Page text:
I have not been sarcastic in any of my posts and I never use it anyway. I think you need to teach your children not to ask noisy questions and going to up people they just met and asking if they are married etc, is being noisy. I think you are being a spiritual snob here and again that isn’t being sarcastic. We are all sinners and even being Catholic doesn’t mean we stop sinning, Even our current Pope asked for prayers and says he is a sinner. Your mother in law’s relationship with this guy is basically none of anyone business but her and this friend. what she calls him over the phone is none of your business and repeating it is just gossip. You have already expressed your views to them, now you need to drop it. The example you are setting for your children is how to be noisey, snobby and not compassionate on others and their circumstances. I would think if this guy wants to become Catholic and put his past behind him then that should be encouraged not discouraged because you think having him over for thanksgiving is going to contaminate your children. I am sure that you sin and go to confession? What do you think Jesus would do? shut doors on people because of fear?
It is completely disrespectful for this man to spend the holiday with your family rather than his wife. What kind of a husband does that? I don’t care if it’s a horrible marriage and they are separated. If he wants to spend the time with his “true love’s” family on the holidays, he ought to pursue a divorce and annulment. If he wants to come now, he ought to invite his wife to join him.
I was in this situation when my husband (no we were not separated) lied to me about where he was spending the holiday. He did not want to come to my family’s for dinner because of x,y,z. I came back home early and he was out. I tracked him down at his ex-girlfriend-turned-friend’s house. No they weren’t dating. But NO ONE told me he was invited there or was going to be there. And what really hurt was that I knew every single person at that house and no one had the guts to say to my husband “you need to go home to your wife” or “where is your wife? Invite her over.” And no one ( including my husband) called me to come over even though they had my email and phone number. No spouse should be treated like that.
Your family would be complicit by allowing him to attend without his wife, because they are STILL married. Is that the message you want to send to your kids?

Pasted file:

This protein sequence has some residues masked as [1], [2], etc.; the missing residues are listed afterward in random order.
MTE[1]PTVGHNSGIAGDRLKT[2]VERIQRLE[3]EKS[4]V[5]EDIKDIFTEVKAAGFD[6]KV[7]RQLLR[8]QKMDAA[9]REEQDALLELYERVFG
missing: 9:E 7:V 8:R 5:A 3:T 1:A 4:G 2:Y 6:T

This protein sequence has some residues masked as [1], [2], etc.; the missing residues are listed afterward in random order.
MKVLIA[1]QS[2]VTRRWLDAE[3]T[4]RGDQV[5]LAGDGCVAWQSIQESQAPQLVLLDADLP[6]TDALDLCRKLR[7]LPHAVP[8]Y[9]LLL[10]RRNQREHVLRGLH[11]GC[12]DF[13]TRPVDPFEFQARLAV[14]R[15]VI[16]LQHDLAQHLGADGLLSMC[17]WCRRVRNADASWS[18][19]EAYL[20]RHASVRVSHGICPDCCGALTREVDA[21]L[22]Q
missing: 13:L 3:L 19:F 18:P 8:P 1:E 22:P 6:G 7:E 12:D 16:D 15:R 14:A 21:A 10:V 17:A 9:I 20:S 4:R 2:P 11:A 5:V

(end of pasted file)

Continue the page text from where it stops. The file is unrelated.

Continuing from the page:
Also, what kind of a husband is he going to be to your MIL if he treats his current wife so disrespectfully? He doesn’t sound like a “stand up guy” to me if he is on the phone talking with your MIL with hopes of rekindling an old flame while he is still married. Did this guy even give his current marriage a chance in the first place? Anyway, not trying to go off on a tangent, I’m just trying to give a perspective of the larger picture as I see it. Just my opinion.
First of all, I really don’t see why the fact he is not divorced matters at all. He either is or is not validly married, whether or not he receives a legal divorce changes none of that so I really don’t understand why you would emphasize that as though it makes a difference.
Secondly, while I understand the concern you have for your children, they are going to be introduced sooner or later, to the fact that life is complicated and not everyone dos the right thing all the time, especially with respect to marriage. If they discover that the situation is complicated, and/or sinful you will be there to guide their understanding of it. So if he tells them he’s married, and then they see him being clearly romantic with MIL (assuming they share PDA’s ? ) you explain to them that MIL and he believes something was wrong with the marriage and that it never really happened, but that since they have not yet found out for sure whether or not he is actually married, they shouldn’t be sharing PDA’s etc. If they do not share PDA’s then its even simpler, you just let it be with whatever answer they receive, and if he later receives an annulment you can bring in the fact that people made a mistake when they thought he was married.
Ultimately it is up to you to decide how to balance everything, whether you think it is worth damaging your relationship with your MIL for the sake of your children being a little older before they learn about the reality of divorces and annulments, but personally I think there’s a good bet that it is a better choice to allow MIL to bring her friend to thanksgiving.